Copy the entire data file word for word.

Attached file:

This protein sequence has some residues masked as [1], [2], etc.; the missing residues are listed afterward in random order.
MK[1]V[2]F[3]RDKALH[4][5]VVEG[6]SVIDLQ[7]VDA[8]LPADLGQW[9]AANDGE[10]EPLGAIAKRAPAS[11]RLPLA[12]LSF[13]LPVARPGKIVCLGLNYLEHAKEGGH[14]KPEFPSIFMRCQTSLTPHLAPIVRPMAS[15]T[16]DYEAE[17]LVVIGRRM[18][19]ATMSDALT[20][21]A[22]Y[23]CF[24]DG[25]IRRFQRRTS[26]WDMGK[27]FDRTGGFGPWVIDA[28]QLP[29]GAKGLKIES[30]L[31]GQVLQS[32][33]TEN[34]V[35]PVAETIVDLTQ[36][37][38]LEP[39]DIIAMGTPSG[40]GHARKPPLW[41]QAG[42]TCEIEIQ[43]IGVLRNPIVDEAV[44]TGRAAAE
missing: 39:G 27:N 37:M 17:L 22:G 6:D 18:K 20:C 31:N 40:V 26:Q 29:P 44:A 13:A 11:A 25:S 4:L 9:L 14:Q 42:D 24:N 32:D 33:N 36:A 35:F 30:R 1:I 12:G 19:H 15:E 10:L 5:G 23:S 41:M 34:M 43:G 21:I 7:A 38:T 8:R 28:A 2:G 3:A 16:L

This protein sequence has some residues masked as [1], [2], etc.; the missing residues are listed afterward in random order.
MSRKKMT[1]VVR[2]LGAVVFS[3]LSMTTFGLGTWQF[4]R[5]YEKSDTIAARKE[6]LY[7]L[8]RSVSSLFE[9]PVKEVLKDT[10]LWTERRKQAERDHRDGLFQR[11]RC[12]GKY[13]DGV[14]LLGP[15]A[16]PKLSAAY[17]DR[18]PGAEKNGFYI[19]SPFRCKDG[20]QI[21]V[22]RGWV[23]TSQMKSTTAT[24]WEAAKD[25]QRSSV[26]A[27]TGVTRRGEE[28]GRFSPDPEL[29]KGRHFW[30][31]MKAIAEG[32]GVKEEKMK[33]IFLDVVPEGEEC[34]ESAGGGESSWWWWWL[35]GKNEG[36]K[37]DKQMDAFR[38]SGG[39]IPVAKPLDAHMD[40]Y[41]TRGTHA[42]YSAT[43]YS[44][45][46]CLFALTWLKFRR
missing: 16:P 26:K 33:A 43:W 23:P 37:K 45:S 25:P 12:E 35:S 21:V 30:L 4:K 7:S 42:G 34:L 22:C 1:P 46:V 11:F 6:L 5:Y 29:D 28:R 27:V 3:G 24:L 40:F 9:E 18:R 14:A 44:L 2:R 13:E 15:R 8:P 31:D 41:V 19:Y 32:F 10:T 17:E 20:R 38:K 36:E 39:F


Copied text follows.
This protein sequence has some residues masked as [1], [2], etc.; the missing residues are listed afterward in random order.
MK[1]V[2]F[3]RDKALH[4][5]VVEG[6]SVIDLQ[7]VDA[8]LPADLGQW[9]AANDGE[10]EPLGAIAKRAPAS[11]RLPLA[12]LSF[13]LPVARPGKIVCLGLNYLEHAKEGGH[14]KPEFPSIFMRCQTSLTPHLAPIVRPMAS[15]T[16]DYEAE[17]LVVIGRRM[18][19]ATMSDALT[20][21]A[22]Y[23]CF[24]DG[25]IRRFQRRTS[26]WDMGK[27]FDRTGGFGPWVIDA[28]QLP[29]GAKGLKIES[30]L[31]GQVLQS[32][33]TEN[34]V[35]PVAETIVDLTQ[36][37][38]LEP[39]DIIAMGTPSG[40]GHARKPPLW[41]QAG[42]TCEIEIQ[43]IGVLRNPIVDEAV[44]TGRAAAE
missing: 39:G 27:N 37:M 17:L 22:G 6:D 18:K 20:C 31:N 40:V 26:Q 29:P 44:A 13:A 11:A 25:S 4:L 9:L 14:Q 42:D 24:N 32:D 33:N 36:A 35:F 30:R 1:I 12:G 19:H 15:E 10:L 5:G 23:S 41:M 34:M 43:G 21:I 7:A 38:T 8:R 28:A 2:G 3:A 16:L

This protein sequence has some residues masked as [1], [2], etc.; the missing residues are listed afterward in random order.
MSRKKMT[1]VVR[2]LGAVVFS[3]LSMTTFGLGTWQF[4]R[5]YEKSDTIAARKE[6]LY[7]L[8]RSVSSLFE[9]PVKEVLKDT[10]LWTERRKQAERDHRDGLFQR[11]RC[12]GKY[13]DGV[14]LLGP[15]A[16]PKLSAAY[17]DR[18]PGAEKNGFYI[19]SPFRCKDG[20]QI[21]V[22]RGWV[23]TSQMKSTTAT[24]WEAAKD[25]QRSSV[26]A[27]TGVTRRGEE[28]GRFSPDPEL[29]KGRHFW[30][31]MKAIAEG[32]GVKEEKMK[33]IFLDVVPEGEEC[34]ESAGGGESSWWWWWL[35]GKNEG[36]K[37]DKQMDAFR[38]SGG[39]IPVAKPLDAHMD[40]Y[41]TRGTHA[42]YSAT[43]YS[44][45][46]CLFALTWLKFRR
missing: 16:P 26:K 33:A 43:W 23:P 37:K 45:S 25:P 12:E 35:S 21:V 30:L 4:K 7:S 42:G 34:L 22:C 1:P 46:V 11:F 6:L 5:Y 29:D 28:R 27:V 3:G 24:L 40:F 9:E 18:R 14:A 44:L 2:R 13:E 15:R 8:P 31:D 41:V 19:Y 32:F 10:T 17:E 20:R 38:K 36:E 39:F